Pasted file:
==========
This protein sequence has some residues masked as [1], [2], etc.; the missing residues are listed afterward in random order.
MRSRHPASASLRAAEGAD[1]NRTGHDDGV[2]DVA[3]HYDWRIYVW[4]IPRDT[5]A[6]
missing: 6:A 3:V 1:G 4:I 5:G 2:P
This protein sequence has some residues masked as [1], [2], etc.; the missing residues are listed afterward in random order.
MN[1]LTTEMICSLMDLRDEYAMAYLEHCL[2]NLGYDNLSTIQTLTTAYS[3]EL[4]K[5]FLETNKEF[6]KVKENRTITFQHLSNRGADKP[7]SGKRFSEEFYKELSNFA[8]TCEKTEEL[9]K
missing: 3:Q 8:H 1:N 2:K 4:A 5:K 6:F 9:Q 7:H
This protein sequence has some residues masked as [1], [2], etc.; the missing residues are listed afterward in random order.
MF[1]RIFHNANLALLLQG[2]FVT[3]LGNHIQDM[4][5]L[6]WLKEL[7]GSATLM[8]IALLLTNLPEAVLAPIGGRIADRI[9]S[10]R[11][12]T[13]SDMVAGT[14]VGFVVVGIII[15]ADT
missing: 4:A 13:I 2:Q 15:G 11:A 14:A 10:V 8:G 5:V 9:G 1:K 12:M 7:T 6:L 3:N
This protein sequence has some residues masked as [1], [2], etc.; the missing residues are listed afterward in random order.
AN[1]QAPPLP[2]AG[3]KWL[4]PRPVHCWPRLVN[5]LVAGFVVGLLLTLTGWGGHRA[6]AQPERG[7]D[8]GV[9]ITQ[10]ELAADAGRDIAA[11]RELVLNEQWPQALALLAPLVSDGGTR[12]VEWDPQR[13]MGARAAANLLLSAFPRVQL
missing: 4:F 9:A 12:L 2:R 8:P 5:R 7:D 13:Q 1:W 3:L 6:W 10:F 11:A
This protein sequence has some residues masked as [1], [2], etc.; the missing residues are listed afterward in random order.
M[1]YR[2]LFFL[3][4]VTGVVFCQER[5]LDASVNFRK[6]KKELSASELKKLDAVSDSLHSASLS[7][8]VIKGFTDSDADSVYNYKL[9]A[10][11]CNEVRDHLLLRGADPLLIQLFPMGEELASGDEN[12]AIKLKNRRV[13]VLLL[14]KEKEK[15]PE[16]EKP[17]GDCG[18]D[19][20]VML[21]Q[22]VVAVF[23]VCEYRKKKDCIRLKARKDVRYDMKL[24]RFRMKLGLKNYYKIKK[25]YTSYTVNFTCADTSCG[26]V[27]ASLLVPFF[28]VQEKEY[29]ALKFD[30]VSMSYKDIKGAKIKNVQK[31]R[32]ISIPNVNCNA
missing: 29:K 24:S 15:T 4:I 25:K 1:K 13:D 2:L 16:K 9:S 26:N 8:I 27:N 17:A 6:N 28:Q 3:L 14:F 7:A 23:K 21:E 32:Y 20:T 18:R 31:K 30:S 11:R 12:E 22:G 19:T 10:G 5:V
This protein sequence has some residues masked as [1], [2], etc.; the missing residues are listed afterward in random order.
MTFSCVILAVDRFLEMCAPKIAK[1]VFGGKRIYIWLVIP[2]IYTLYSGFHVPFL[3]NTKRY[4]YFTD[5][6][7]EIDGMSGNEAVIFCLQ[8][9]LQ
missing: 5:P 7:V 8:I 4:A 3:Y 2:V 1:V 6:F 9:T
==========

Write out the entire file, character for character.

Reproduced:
This protein sequence has some residues masked as [1], [2], etc.; the missing residues are listed afterward in random order.
MRSRHPASASLRAAEGAD[1]NRTGHDDGV[2]DVA[3]HYDWRIYVW[4]IPRDT[5]A[6]
missing: 6:A 3:V 1:G 4:I 5:G 2:P
This protein sequence has some residues masked as [1], [2], etc.; the missing residues are listed afterward in random order.
MN[1]LTTEMICSLMDLRDEYAMAYLEHCL[2]NLGYDNLSTIQTLTTAYS[3]EL[4]K[5]FLETNKEF[6]KVKENRTITFQHLSNRGADKP[7]SGKRFSEEFYKELSNFA[8]TCEKTEEL[9]K
missing: 3:Q 8:H 1:N 2:K 4:A 5:K 6:F 9:Q 7:H
This protein sequence has some residues masked as [1], [2], etc.; the missing residues are listed afterward in random order.
MF[1]RIFHNANLALLLQG[2]FVT[3]LGNHIQDM[4][5]L[6]WLKEL[7]GSATLM[8]IALLLTNLPEAVLAPIGGRIADRI[9]S[10]R[11][12]T[13]SDMVAGT[14]VGFVVVGIII[15]ADT
missing: 4:A 13:I 2:Q 15:G 11:A 14:A 10:V 8:G 5:V 9:G 1:K 12:M 7:T 6:L 3:N
This protein sequence has some residues masked as [1], [2], etc.; the missing residues are listed afterward in random order.
AN[1]QAPPLP[2]AG[3]KWL[4]PRPVHCWPRLVN[5]LVAGFVVGLLLTLTGWGGHRA[6]AQPERG[7]D[8]GV[9]ITQ[10]ELAADAGRDIAA[11]RELVLNEQWPQALALLAPLVSDGGTR[12]VEWDPQR[13]MGARAAANLLLSAFPRVQL
missing: 4:F 9:A 12:L 2:R 8:P 5:R 7:D 13:Q 1:W 3:L 6:W 10:F 11:A
This protein sequence has some residues masked as [1], [2], etc.; the missing residues are listed afterward in random order.
M[1]YR[2]LFFL[3][4]VTGVVFCQER[5]LDASVNFRK[6]KKELSASELKKLDAVSDSLHSASLS[7][8]VIKGFTDSDADSVYNYKL[9]A[10][11]CNEVRDHLLLRGADPLLIQLFPMGEELASGDEN[12]AIKLKNRRV[13]VLLL[14]KEKEK[15]PE[16]EKP[17]GDCG[18]D[19][20]VML[21]Q[22]VVAVF[23]VCEYRKKKDCIRLKARKDVRYDMKL[24]RFRMKLGLKNYYKIKK[25]YTSYTVNFTCADTSCG[26]V[27]ASLLVPFF[28]VQEKEY[29]ALKFD[30]VSMSYKDIKGAKIKNVQK[31]R[32]ISIPNVNCNA
missing: 29:K 24:S 15:T 4:I 25:K 1:K 13:D 2:L 16:K 9:S 26:N 8:I 27:N 17:A 6:N 28:Q 3:L 14:F 7:A 23:K 21:E 32:Y 20:T 18:R 31:K 30:S 11:R 12:E 22:G 19:T 10:G 5:V
This protein sequence has some residues masked as [1], [2], etc.; the missing residues are listed afterward in random order.
MTFSCVILAVDRFLEMCAPKIAK[1]VFGGKRIYIWLVIP[2]IYTLYSGFHVPFL[3]NTKRY[4]YFTD[5][6][7]EIDGMSGNEAVIFCLQ[8][9]LQ
missing: 5:P 7:V 8:I 4:A 3:Y 2:V 1:V 6:F 9:T